Cars.comparison: Retractable-Hardtop Convertibles

It's taken a few years, but the power-retractable hardtop, once reserved for luxury models, has made its way onto a number of mainstream convertibles. Here we compare three new retractable hardtops to see which one rules the summer.

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The Contenders
2008 Chrysler Sebring Limited2007 Mazda Miata MX-5 Grand Touring2007 Volkswagen Eos 3.2
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Base MSRP
$32,055$26,520$36,970
Price as tested
$37,840$28,670$39,930
Engine and transmission
The Limited's 3.5-liter V-6 is the best of the Sebring's three engines, but our test car's six-speed automatic was clunky on downshifts and when moving the gear selector out of Park. The Miata's four-cylinder engine makes most of its power above 4,000 rpm, but it becomes raspy when you rev it. The six-speed manual, meanwhile, is a pleasure to shift. The most powerful of the three with 250 horsepower, the Eos' 3.2-liter V-6 and six-speed automatic deliver strong responses when needed.
Gas mileage* (city/highway, mpg)
16/26 21/2819/26
Ride and handling
The Sebring keeps things nice and easy with its soft suspension tuning, which can bring on some bounciness at times. The sensation conjures up thoughts of Detroit's big cars of the '70s. The driver's car of this trio, the Miata offers the greatest connection to the road, though the optional sport suspension makes for a harsh ride on some surfaces. The car's steering and controllability are legendary.Front-wheel drive and a heavy nose result in understeer that can't match the Miata's balance. Still, the Eos' solidity, suspension tuning and size make it livable on real roads, yet sporty-feeling when you need it.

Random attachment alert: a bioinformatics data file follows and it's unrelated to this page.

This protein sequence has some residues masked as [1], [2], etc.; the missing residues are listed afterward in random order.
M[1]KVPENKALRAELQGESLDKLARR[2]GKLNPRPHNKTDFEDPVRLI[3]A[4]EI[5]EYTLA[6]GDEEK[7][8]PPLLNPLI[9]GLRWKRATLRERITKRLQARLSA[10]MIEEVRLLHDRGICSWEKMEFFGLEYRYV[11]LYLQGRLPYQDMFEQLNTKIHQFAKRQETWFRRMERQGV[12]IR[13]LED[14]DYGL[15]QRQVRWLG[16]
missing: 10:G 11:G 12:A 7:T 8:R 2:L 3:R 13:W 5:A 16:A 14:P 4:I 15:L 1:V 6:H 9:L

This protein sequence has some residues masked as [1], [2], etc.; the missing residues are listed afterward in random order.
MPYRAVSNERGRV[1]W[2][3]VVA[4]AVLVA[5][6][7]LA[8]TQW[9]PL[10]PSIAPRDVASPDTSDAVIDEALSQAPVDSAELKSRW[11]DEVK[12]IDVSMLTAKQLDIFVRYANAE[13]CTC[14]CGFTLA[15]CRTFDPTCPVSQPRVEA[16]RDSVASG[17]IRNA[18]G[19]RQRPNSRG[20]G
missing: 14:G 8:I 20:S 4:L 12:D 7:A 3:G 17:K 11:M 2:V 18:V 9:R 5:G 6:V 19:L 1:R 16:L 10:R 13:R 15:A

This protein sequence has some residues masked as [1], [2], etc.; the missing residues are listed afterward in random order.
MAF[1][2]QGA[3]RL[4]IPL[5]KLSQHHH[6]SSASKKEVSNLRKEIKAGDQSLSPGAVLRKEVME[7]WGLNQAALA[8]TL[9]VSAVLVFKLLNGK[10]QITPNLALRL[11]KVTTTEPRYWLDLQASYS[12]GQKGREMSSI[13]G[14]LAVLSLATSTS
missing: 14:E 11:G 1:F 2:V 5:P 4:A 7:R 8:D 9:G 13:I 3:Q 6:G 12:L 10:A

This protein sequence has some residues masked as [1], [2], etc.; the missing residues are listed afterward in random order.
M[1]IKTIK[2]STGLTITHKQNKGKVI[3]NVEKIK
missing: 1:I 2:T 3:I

Top up/down appearance
The looks turn us off, but during our time with the Sebring, more than a few passersby stopped us to comment on how gorgeous it was. Oh, that eye of the beholder. It's not everyone's bag, but you have to admit the Miata's design is well-executed. The hardtop changes the look enough to confuse people; they don't know what car it is, but they like it.The Eos has a nice enough face, but it looks like a plain-Jane VW when the top's up. The look improves when the top is lowered, but even then it's an oddly proportioned wedge.
Power-top operation and trunk space
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The Sebring's large, 13.1-cubic-foot cargo area offers the most room. With the roof lowered there's 6.6 cubic feet that's easy to get to. Chrysler says this is enough for two golf bags, but we had trouble getting even one in there. The heavy, awkward trunklid is a pain to use.
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The fast-acting retractable hardtop doesn't intrude upon the cargo area, which is a plus, but at 5.3 cubic feet the Mazda's trunk is the smallest of the three.
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The top's operation is clean and relatively quiet. VW gets extra credit for the integrated moonroof and the global window switch. For the car's size, the 10.5-cubic-foot trunk is generous. With the top lowered, there's decent accessibility to the 6.6 cubic feet that remain.
Comfort and roominess
Chrysler got it right on this front. The leather seats in our test car were supportive and cushy at the same time. There was plenty of legroom up front, while the backseat was above average for its class. The Miata's headroom is the lowest of the three, but legroom is actually better than the others. Comfy sport seats make the snug overall fit more tolerable. Typical of VW, these are seats an osteopath could love, though legroom in front isn't great. Typical of convertibles, the backseat's usability is marginal.